I am afraid the recent statements made by FamilySearch representatives come very close to throwing out the genealogical baby with the bathwater. In this case, the issue is the lack of involvement of a huge majority of the members of The Church of Jesus Christ of Latter-day Saints in assisting their ancestors to obtain the necessary Temple ordinances, i.e. doing their family history or genealogy. Recent statements and training from FamilySearch and other Church representatives, would lead some to believe that genealogists were part of the problem rather than part of the solution. There are some statements that come close to blaming genealogists for the lack of interest of the general Church population. So the new programs, while laudable, are presented in a way that makes many of the long time, dedicated family historians think they are being denigrated and are no longer encouraged to assist in the work. In making this statement, I am not going to quote any one person or presentation, but the effect of the statements has been mentioned to me by many very hardworking and dedicated genealogists.
Do they want us all to quit and in essence throw us out with the change to "new emphasises" and "newly introduced programs?" The dichotomy is that the 'bad" genealogists are the only ones supplying the names. On the other hand, it is obvious that the technological advances of the just the last few years have allowed those of us who have some genealogical skills to do our work more efficiently and more accurately. The ability to merge and thereby eliminate duplicate records in the FamilySearch.org Family Tree is a temendous step in opening up whole avenues of research to dedicated genealogists who want to do accurate, well-documented work for their ancestors.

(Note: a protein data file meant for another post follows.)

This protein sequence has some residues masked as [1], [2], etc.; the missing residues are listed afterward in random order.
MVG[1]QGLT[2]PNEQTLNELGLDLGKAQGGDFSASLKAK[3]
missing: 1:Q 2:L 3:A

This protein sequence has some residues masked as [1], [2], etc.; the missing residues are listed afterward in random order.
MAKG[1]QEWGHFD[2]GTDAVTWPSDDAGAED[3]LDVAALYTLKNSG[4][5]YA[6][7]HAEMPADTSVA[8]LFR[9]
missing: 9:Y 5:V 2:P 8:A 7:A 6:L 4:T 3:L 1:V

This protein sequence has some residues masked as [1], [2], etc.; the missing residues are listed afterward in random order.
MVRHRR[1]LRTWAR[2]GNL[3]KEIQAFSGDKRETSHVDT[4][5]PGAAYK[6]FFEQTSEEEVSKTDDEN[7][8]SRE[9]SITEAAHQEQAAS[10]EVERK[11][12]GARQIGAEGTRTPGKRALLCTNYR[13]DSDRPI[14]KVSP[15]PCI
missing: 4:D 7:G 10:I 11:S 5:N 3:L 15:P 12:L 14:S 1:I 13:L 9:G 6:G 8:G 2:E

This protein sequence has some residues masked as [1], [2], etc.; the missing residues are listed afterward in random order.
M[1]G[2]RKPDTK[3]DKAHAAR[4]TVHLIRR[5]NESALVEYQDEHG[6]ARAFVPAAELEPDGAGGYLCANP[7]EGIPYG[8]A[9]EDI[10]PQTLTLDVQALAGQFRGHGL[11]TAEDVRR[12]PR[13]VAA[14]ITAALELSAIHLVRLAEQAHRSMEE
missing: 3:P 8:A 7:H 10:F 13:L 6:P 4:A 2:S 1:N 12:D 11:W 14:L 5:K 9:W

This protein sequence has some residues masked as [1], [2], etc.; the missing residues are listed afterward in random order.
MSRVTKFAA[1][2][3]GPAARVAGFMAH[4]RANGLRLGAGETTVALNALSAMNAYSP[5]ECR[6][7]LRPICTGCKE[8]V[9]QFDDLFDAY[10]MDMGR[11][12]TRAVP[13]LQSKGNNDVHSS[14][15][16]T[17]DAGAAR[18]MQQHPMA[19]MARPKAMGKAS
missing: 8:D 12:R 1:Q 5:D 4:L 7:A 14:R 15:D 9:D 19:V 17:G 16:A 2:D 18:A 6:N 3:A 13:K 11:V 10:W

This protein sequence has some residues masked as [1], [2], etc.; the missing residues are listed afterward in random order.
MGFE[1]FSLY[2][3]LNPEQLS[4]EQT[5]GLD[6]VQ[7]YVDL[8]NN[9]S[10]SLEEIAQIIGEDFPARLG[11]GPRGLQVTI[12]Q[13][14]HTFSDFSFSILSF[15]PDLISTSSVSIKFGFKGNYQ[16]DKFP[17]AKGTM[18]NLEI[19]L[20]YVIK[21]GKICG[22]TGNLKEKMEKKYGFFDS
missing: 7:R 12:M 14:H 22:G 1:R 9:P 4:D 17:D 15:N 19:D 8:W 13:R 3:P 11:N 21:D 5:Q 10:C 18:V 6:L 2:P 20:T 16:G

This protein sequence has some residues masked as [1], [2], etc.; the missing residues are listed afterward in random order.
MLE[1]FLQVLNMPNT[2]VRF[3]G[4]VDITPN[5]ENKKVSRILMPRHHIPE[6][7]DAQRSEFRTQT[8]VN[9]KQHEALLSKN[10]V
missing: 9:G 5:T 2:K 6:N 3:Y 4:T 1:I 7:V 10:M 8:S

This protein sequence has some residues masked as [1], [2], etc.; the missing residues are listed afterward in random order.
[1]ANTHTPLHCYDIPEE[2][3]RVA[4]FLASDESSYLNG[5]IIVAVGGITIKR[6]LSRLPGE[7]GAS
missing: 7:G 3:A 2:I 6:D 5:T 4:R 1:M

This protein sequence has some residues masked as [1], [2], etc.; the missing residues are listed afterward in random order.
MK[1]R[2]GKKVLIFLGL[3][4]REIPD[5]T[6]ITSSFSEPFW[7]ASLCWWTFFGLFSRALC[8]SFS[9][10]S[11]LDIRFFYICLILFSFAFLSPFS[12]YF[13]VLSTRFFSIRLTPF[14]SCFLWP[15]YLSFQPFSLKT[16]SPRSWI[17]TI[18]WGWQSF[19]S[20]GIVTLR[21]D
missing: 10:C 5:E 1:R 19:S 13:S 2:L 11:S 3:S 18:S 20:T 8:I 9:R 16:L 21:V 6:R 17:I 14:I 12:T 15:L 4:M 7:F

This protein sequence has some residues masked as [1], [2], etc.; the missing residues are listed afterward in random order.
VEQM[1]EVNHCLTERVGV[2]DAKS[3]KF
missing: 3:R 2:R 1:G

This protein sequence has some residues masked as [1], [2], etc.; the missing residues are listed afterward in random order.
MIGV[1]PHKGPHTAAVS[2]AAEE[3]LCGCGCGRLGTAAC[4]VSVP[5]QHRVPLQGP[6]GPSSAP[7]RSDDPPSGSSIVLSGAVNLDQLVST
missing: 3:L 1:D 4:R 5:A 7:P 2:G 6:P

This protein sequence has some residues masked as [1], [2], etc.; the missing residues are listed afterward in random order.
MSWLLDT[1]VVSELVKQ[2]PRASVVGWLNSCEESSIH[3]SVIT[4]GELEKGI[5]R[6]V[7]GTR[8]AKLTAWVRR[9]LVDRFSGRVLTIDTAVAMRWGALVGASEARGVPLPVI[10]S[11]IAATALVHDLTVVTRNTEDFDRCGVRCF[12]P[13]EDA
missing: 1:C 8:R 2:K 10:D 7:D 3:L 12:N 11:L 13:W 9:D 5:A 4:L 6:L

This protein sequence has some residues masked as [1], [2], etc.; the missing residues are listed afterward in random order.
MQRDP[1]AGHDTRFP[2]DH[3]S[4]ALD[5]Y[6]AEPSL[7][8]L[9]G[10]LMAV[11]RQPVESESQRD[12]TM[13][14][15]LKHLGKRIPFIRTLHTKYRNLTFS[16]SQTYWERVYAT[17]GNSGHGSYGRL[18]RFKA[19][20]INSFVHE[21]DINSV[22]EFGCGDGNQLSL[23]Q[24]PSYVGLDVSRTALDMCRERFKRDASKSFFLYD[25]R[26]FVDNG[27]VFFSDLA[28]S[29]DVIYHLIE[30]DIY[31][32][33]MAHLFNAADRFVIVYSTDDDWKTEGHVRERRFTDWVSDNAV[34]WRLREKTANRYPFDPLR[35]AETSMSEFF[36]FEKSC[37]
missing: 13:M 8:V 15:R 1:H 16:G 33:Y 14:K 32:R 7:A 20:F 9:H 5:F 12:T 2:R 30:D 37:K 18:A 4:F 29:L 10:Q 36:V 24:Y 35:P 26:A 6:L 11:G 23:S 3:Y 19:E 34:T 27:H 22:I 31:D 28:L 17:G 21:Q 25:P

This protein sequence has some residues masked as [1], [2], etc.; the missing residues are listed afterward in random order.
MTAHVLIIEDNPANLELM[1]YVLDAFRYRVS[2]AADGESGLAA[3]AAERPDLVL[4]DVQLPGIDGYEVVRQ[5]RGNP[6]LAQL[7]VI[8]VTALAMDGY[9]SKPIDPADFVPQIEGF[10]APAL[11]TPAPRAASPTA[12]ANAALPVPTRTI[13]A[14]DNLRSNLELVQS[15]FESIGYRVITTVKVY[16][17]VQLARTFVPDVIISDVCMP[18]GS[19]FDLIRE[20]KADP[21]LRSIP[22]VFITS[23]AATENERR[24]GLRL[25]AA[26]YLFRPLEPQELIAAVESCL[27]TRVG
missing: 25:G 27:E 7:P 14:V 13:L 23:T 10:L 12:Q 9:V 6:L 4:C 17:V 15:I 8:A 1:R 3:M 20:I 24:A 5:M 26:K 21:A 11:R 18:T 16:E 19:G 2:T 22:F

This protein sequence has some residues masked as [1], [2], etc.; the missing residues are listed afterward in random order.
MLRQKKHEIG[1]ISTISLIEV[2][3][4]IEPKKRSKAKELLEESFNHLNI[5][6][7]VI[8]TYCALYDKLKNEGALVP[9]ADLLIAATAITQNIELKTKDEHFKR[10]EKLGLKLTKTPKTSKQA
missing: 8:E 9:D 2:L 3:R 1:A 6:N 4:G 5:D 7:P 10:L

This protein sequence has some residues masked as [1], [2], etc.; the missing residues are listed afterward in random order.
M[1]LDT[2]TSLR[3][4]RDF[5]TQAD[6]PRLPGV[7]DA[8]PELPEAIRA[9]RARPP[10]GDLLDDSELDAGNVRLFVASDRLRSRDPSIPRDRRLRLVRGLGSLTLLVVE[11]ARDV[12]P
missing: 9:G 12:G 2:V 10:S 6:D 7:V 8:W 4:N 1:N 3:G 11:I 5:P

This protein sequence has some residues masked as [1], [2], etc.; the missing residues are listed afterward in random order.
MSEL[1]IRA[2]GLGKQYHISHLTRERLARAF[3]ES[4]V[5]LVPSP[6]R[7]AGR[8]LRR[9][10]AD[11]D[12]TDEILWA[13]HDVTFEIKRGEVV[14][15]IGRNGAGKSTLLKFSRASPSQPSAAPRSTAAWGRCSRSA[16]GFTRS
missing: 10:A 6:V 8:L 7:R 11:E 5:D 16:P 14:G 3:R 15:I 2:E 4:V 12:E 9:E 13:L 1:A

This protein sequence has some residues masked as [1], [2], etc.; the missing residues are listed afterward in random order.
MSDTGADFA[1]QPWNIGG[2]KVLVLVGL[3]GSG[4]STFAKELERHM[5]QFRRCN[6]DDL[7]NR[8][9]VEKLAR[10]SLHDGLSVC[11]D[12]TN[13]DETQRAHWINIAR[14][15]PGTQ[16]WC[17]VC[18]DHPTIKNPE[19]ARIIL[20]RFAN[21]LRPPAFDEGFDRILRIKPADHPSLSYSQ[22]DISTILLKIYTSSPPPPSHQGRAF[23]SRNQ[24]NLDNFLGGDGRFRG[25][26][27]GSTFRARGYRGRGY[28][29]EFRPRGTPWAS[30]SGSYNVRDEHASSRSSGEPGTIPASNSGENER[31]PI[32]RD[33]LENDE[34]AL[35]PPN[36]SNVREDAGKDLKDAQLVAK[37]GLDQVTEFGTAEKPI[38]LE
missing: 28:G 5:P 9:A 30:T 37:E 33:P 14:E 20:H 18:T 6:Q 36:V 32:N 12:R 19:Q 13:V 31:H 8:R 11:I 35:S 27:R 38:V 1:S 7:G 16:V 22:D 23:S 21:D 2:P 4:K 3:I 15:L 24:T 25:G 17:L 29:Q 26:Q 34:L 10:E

Implicit in the new programs is the idea that people will "mentor" members who want to "take a family name to the Temple." Who is teaching and mentoring the mentors? Some of us have even been directly told that we should not participate in the new programs because we are "too experienced" in the "old way" of doing genealogy and we might discourage the newcomers.
From my own personal standpoint, I spend all the time I can muster helping people achieve their goal of discovering their ancestors. I surely understand the emotional impact of stories and photos. But where do these stories and photos come from if there are no competent researchers finding them?
There certainly is a need to include a larger number of people in the genealogical process, but this is not going to be accomplished by getting rid of the existing corp of competent researchers and replacing them with those who lack the skills necessary to do competent research.
I may sound like I am repeating myself in this post, but I keep getting emotionally charged messages that imply that my services are no longer needed in this new world of instant family history.